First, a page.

LIKE A RHINESTONE COWBOY: Unlike Adam, I watched The Apprentice rather than Survivor last night, and witnessed perhaps the most ridiculous moment of Trumpiness ever--more ridiculous than the time he fired two people because he felt like it, more ridiculous than the "Stacie J. is insane" incident, and yes, even more ridiculous than the "Trump comforts the firee" moment from a few weeks ago. Net Worth project manager Tana decided that the best technique for selling T-Shirts was not to construct a clever marketing strategy or a clever design, but instead (and I'm not making this up), to go to Staten Island in search of a BeDazzler to stick rhinestones on the shirts. As Miss Alli points out, this assumes that "Manhattan is out of rhinestones," which she, and I, find difficult to believe.

But that's not where it becomes truly ludicrous. Needless to say, this strategy fails, when the other team constructs a coherent marketing strategy and Tana decides to spend the day gluing rhinestones onto t-shirts rather than doing something to create sales volume. So, Tana and Alex head to the Boardroom. In my view, this is an easy call. One thought it would be a good idea to go to Staten Island in search of a BeDazzler. The other said that they should instead try to create a marketing strategy. So who's fired? Of course, it's Alex. Trump, I know you dig the gaudy, but being obsessed with the BeDazzler? Not OK.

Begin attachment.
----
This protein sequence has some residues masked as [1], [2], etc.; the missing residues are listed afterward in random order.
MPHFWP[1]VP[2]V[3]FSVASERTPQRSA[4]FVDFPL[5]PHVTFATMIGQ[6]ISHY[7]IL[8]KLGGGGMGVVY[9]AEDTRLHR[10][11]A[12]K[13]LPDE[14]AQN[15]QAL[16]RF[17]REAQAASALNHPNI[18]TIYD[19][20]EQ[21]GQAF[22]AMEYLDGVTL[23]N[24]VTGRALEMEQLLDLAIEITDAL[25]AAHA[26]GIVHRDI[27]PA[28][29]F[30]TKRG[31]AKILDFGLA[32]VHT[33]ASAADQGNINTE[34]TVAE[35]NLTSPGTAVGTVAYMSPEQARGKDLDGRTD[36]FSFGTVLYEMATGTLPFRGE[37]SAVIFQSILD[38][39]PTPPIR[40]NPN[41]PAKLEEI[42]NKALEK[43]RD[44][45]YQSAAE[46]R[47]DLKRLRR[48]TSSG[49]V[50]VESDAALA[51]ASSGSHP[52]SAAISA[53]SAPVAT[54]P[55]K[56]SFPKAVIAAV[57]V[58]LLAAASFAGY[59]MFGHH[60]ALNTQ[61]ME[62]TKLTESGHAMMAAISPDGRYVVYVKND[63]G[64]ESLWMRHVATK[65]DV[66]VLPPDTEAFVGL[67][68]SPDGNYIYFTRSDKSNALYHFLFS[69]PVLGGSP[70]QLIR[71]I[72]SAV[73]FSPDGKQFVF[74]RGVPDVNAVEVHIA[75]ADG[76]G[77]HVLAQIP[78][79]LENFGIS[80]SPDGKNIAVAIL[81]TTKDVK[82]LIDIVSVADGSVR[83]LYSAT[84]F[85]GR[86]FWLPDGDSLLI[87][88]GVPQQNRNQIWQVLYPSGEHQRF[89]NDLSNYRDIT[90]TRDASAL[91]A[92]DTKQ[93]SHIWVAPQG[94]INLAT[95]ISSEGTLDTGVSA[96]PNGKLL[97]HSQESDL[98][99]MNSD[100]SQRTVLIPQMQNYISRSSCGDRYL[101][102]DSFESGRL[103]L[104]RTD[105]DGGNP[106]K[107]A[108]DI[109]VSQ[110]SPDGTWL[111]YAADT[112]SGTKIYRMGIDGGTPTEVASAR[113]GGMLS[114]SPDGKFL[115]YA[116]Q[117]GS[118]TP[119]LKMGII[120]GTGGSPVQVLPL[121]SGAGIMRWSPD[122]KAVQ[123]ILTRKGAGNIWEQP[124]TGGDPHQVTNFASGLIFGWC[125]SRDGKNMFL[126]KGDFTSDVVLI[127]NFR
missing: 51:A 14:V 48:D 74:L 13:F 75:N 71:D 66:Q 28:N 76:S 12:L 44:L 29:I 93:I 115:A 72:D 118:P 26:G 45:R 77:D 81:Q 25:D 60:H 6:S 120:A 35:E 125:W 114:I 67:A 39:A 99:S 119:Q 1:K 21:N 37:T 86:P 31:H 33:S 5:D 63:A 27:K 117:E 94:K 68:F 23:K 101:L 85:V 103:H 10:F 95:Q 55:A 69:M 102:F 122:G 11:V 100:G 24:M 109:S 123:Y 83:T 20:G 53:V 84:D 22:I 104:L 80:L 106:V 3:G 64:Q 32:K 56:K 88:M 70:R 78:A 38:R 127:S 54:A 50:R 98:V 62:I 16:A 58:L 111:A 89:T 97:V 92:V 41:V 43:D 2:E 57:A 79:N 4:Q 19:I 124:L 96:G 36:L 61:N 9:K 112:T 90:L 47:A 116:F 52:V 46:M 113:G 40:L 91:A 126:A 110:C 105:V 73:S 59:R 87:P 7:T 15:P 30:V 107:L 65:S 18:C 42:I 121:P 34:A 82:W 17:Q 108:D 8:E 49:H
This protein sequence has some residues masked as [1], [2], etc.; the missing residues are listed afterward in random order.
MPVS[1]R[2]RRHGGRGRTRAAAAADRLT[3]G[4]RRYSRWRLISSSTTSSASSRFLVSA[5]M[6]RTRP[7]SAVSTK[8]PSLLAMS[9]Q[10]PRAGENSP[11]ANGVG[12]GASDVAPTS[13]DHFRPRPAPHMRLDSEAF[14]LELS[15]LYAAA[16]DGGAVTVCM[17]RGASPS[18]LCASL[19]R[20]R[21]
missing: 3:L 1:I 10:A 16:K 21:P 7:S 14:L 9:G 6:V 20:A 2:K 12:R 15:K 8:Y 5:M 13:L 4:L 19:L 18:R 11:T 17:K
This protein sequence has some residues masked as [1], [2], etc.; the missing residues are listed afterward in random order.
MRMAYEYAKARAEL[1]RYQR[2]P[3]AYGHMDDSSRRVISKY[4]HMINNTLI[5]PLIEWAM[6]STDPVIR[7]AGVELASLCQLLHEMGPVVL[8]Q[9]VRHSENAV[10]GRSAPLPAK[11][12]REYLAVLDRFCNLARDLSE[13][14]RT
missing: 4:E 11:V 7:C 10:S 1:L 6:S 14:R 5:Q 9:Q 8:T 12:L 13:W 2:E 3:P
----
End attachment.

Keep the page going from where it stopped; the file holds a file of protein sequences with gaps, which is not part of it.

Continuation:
Interestingly, for all the criticism of Trump as sexist or racist, this season's winner will either be a woman or an African-American, who are the only people left standing.
DOES THIS BRING US TO 45 PERCENT? Our good friend Charlie Glassenberg reminds us that today, April 29, is the third annual Lee Elia Day on ALOTT5MA, the day upon which we must celebrate and commemorate the greatest post-game press conference rant in professional sports history (yes, better than We Talkin' Bout Practice?), which took place on this date in 1983.

The setting is Wrigley Field. The Cubs just lost to the Dodgers 4-3 on a Lee Smith wild pitch before a recorded crowd of 9391, placing them last in the National League's East Division at 5-14. Cubs manager Lee Elia steps to the microphone:
[ ] those [ ] fans who come out here and say they're Cub fans that are supposed to be behind you rippin' every [ ] thing you do. I'll tell you one [ ] thing, I hope we get [ ] hotter than [ ], just to stuff it up them 3,000 [ ] people that show up every [ ] day, because if they're the real Chicago [ ] fans, they can kiss my [ ] ass right downtown and PRINT IT.
For the full, unexpurgated rant, complete with audio, follow the link.

Thursday, April 28, 2005

POOR, PREDICTABLE BART. ALWAYS TAKES ROCK: Never before in RPS history has so much money rested on one extension of the hand: